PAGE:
This is why we all take 200% responsibility and everyone is accountable for his own commitments (see how integrity management works). Managers are also accountable their teams commitments and goals.
Retrospectives should not be about sharing pain and venting.
Retrospectives should be about getting better.
How do we make sure that we are a problem solving culture and not a complaining one? We use the clearing technique. Every problem must be followed by a controllable action solution and commitment. Dilemma’s are used, if there is a need for the manager to decide, but the team member must give 2 or 3 possible solutions.
Once the team gets used to this, they start coming prepared to the meeting and come up with solutions in advance. After the team gets comfortable with that, the next logical step is to solve the problems as they happen (Lean anyone?) and not waiting for the retrospect.
I asked before about how to manage self directed teams, most responses where that the manage should remove obstacles in the way of the team.
I think the opposite. A great manager should never remove obstacles, big or small, on the contrary, a great manager must create obstacles and challenging his employees to grow every day. A great manager helps his team grow, this can be done only by raising the bar.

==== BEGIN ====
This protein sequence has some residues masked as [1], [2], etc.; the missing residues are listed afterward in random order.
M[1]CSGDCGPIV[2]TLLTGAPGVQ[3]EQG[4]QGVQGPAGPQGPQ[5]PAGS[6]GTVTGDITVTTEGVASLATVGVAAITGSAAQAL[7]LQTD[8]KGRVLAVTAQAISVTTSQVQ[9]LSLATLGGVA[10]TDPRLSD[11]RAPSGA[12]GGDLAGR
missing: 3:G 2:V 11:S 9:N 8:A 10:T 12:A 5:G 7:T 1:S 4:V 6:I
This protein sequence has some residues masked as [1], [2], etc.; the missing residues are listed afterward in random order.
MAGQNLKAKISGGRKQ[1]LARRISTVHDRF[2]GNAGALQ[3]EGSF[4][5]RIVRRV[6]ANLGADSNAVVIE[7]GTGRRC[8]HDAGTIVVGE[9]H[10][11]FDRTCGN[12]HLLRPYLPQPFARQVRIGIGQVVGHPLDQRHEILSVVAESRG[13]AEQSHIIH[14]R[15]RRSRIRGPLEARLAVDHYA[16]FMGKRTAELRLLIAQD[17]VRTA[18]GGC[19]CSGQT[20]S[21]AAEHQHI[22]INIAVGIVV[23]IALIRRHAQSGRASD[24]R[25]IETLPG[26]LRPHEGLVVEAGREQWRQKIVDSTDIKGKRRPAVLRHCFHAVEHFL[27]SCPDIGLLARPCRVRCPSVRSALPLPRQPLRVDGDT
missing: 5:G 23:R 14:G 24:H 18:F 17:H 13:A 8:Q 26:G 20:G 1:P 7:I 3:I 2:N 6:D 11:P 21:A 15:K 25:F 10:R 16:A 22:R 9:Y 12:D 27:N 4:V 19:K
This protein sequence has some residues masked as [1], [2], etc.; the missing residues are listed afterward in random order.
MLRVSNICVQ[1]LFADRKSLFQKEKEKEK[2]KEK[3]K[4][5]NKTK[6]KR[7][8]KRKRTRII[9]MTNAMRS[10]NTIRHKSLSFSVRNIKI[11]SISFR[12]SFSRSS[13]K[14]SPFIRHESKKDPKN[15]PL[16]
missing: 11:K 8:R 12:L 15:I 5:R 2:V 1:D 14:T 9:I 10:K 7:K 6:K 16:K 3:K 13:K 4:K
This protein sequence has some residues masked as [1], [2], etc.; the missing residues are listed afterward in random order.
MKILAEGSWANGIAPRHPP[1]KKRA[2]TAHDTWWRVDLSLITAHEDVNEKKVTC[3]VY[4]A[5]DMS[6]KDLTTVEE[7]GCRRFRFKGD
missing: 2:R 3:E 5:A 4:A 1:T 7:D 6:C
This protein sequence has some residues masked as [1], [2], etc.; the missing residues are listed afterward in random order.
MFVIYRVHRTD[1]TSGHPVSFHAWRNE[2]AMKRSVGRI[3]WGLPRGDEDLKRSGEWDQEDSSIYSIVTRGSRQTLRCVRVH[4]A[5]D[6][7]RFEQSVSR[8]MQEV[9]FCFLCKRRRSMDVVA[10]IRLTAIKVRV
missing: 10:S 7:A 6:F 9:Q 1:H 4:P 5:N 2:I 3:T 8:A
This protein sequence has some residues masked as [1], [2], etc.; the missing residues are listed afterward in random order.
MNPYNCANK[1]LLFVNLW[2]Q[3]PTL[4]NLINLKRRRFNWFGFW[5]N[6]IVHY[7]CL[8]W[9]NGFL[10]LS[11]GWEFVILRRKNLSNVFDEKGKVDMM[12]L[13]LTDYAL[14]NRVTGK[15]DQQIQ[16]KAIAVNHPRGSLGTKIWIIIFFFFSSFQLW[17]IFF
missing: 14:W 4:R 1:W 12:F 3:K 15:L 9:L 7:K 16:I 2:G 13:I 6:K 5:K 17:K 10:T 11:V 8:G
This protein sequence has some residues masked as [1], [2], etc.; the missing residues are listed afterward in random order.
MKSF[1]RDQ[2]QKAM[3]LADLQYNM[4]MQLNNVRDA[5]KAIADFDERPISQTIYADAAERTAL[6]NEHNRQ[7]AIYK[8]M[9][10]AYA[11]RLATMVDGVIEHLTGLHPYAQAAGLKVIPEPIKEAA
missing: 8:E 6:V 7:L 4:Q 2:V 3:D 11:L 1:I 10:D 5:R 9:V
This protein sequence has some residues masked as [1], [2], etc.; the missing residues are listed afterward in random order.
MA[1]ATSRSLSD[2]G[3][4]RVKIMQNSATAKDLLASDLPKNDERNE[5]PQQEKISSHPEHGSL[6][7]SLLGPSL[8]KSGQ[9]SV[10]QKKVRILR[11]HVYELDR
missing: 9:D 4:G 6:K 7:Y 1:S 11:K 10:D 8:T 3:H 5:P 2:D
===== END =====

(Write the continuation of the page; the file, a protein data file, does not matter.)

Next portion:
So to answer my question: How to manage agile teams?
Spend most of your time with your best people, Show them that they can do better, show them that they can become experts, raise the bar and create a place where employees grow.
I love taking examples from sports. Team Sport is mostly made of self managed teams. Think about it, when the team is on the field – they are self managed and they take decisions without the manager. So how would you manage this ‘self directed’ team?
Here is how I would. I would raise the bar, practice and make sure that the players are in shape. I would use integrity to help the players commit to working out, commit to kicking/throwing the ball 100-200 times so that they practice and work on their best shot. That is what separates the pro’s from the Joe’s
I have been taking home movies for over 10 years now, I now have an HDD camera, but I still have loads of Mini-DV’s hanging around the house. I have always wanted to edit the material. I have searched for the right tool ages ago, but the moment that I chose my tool (Sony Vegas), I have been stuck. This was over 5 years ago
What I told myself is that I don’t know what format to save the files? Should it be 17GB/hour raw dv? Our perhaps 4GB/hour Mpeg-2? Or maybe 700MB/hour XVid?